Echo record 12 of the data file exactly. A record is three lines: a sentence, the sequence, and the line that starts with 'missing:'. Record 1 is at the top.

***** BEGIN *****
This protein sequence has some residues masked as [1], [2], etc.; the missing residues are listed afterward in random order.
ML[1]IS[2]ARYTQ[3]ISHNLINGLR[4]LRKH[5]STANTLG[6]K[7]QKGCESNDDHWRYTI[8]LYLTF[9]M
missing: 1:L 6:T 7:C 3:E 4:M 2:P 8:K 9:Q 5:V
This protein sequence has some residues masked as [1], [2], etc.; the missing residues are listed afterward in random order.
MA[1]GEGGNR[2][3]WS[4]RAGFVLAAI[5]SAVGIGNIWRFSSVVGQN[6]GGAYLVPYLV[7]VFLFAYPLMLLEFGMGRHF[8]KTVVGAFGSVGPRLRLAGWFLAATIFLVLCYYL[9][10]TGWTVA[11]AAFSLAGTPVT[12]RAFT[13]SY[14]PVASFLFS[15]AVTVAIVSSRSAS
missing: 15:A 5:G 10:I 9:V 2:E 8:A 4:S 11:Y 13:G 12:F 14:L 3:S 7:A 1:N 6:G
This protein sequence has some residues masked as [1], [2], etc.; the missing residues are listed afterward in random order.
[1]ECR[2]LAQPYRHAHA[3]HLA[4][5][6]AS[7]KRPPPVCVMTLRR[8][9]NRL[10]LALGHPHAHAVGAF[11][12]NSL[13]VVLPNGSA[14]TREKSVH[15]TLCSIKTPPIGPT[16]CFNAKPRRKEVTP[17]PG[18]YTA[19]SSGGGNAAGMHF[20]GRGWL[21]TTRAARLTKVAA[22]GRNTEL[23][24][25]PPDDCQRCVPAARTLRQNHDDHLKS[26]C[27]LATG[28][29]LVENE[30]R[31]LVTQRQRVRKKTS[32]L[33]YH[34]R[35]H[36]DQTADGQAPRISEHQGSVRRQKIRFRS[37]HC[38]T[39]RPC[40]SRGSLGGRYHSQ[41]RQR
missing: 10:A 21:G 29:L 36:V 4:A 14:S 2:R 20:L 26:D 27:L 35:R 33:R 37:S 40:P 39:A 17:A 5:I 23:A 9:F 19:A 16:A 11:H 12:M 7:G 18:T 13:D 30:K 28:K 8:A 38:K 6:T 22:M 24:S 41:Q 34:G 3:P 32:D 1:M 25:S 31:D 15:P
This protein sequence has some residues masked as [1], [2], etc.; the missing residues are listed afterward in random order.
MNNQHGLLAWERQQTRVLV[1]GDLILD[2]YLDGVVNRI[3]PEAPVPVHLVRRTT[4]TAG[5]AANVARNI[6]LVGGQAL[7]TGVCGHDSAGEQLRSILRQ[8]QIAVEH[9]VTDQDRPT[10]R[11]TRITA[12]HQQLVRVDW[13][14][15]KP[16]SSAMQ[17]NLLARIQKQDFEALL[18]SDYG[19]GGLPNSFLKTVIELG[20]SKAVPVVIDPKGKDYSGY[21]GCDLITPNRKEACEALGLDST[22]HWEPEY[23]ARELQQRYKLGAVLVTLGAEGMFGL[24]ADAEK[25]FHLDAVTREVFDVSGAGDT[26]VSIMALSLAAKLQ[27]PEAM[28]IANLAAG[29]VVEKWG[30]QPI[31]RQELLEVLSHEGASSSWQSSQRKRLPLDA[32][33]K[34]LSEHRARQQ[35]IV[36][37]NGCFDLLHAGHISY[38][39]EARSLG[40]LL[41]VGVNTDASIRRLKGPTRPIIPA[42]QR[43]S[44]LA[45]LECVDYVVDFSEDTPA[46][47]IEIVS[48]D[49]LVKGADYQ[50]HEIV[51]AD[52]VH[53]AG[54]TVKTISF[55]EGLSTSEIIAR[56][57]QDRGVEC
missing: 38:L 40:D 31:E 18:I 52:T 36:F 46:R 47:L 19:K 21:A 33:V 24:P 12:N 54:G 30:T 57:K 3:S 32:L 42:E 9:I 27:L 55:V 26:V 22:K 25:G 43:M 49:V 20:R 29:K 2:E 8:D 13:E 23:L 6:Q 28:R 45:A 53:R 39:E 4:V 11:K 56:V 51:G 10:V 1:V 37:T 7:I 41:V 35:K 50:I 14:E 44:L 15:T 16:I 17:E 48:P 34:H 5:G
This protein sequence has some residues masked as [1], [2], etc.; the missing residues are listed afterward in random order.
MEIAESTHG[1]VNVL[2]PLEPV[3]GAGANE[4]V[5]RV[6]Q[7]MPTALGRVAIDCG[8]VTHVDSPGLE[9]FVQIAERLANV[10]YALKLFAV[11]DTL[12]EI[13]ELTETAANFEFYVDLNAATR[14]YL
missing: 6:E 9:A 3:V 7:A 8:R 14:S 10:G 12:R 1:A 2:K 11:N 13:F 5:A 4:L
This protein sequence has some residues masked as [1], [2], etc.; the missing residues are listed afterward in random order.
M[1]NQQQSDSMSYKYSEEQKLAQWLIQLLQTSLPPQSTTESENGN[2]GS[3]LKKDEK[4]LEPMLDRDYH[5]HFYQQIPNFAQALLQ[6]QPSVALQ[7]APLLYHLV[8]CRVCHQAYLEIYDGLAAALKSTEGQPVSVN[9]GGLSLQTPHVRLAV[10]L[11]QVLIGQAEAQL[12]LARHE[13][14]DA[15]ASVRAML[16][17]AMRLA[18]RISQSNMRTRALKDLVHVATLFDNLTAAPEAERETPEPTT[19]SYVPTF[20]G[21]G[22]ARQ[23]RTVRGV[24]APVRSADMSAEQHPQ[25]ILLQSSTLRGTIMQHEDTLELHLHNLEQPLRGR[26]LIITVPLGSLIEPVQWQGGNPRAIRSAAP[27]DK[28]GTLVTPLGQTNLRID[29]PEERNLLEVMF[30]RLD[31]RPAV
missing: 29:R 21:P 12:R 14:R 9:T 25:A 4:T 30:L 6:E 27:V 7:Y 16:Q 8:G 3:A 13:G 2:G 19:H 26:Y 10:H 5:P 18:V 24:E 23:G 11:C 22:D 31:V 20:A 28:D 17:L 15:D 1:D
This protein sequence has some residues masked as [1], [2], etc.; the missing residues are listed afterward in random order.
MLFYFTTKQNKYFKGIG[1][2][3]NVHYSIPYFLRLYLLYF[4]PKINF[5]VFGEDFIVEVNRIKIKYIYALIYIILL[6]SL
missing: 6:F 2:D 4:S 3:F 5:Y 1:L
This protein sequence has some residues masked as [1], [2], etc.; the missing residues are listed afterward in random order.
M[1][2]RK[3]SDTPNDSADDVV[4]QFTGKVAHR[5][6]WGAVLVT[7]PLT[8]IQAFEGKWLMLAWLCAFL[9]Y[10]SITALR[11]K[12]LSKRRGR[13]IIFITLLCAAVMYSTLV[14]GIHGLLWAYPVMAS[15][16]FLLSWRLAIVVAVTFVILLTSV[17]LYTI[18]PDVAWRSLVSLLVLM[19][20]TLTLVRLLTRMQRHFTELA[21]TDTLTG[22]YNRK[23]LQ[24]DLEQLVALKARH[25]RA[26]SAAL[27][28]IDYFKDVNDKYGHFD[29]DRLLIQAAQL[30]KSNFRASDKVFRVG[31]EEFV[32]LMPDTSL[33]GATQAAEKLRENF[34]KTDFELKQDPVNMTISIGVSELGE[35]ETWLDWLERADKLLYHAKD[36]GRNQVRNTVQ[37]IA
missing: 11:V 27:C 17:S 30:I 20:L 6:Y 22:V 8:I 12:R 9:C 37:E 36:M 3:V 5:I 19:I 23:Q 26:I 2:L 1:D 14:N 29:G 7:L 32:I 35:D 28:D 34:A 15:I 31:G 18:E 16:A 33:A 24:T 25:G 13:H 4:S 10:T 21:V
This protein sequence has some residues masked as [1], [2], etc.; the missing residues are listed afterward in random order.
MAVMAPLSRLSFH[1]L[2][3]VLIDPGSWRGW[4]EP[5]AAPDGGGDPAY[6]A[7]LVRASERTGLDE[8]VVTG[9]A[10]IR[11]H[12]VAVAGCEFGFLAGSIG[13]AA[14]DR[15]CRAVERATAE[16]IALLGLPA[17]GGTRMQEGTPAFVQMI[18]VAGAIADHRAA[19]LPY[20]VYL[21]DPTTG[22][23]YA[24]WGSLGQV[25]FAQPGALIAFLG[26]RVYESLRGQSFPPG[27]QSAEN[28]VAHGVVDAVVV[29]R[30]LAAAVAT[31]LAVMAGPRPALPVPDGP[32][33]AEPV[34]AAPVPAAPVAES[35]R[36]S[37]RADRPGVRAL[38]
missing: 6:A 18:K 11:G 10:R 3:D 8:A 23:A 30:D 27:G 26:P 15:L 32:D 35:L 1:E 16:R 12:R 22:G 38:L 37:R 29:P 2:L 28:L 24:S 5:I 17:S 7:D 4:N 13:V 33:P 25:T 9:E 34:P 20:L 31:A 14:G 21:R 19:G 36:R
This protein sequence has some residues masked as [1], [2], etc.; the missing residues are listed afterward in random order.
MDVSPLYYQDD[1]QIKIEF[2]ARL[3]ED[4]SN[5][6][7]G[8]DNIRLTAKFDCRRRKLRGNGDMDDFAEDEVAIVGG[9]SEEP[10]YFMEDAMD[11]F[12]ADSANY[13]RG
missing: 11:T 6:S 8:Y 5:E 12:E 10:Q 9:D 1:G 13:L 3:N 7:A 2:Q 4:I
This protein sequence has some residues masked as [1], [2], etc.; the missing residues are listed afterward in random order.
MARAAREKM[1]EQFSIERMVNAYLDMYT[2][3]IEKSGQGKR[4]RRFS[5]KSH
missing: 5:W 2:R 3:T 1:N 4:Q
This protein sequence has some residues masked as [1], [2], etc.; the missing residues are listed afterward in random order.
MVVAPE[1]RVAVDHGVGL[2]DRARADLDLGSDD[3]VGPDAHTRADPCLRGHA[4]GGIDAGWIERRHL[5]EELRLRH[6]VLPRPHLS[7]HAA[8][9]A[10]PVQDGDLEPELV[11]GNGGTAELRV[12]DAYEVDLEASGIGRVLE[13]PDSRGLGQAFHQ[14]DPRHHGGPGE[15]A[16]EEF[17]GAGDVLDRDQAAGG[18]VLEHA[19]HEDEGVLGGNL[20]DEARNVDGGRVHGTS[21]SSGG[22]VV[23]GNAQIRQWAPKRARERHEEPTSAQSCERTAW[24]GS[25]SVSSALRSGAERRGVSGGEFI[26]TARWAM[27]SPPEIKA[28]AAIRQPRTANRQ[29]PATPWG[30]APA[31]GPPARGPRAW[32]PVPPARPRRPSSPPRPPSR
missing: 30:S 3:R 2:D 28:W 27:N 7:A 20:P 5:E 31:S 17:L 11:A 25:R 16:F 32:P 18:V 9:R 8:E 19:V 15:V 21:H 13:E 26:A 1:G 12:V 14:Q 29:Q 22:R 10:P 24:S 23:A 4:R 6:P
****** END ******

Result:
This protein sequence has some residues masked as [1], [2], etc.; the missing residues are listed afterward in random order.
MVVAPE[1]RVAVDHGVGL[2]DRARADLDLGSDD[3]VGPDAHTRADPCLRGHA[4]GGIDAGWIERRHL[5]EELRLRH[6]VLPRPHLS[7]HAA[8][9]A[10]PVQDGDLEPELV[11]GNGGTAELRV[12]DAYEVDLEASGIGRVLE[13]PDSRGLGQAFHQ[14]DPRHHGGPGE[15]A[16]EEF[17]GAGDVLDRDQAAGG[18]VLEHA[19]HEDEGVLGGNL[20]DEARNVDGGRVHGTS[21]SSGG[22]VV[23]GNAQIRQWAPKRARERHEEPTSAQSCERTAW[24]GS[25]SVSSALRSGAERRGVSGGEFI[26]TARWAM[27]SPPEIKA[28]AAIRQPRTANRQ[29]PATPWG[30]APA[31]GPPARGPRAW[32]PVPPARPRRPSSPPRPPSR
missing: 30:S 3:R 2:D 28:W 27:N 7:A 20:P 5:E 31:S 17:L 11:A 25:R 16:F 32:P 18:V 9:R 8:E 19:V 15:V 21:H 13:E 26:A 1:G 12:V 14:Q 29:Q 22:R 10:P 24:S 23:A 4:R 6:P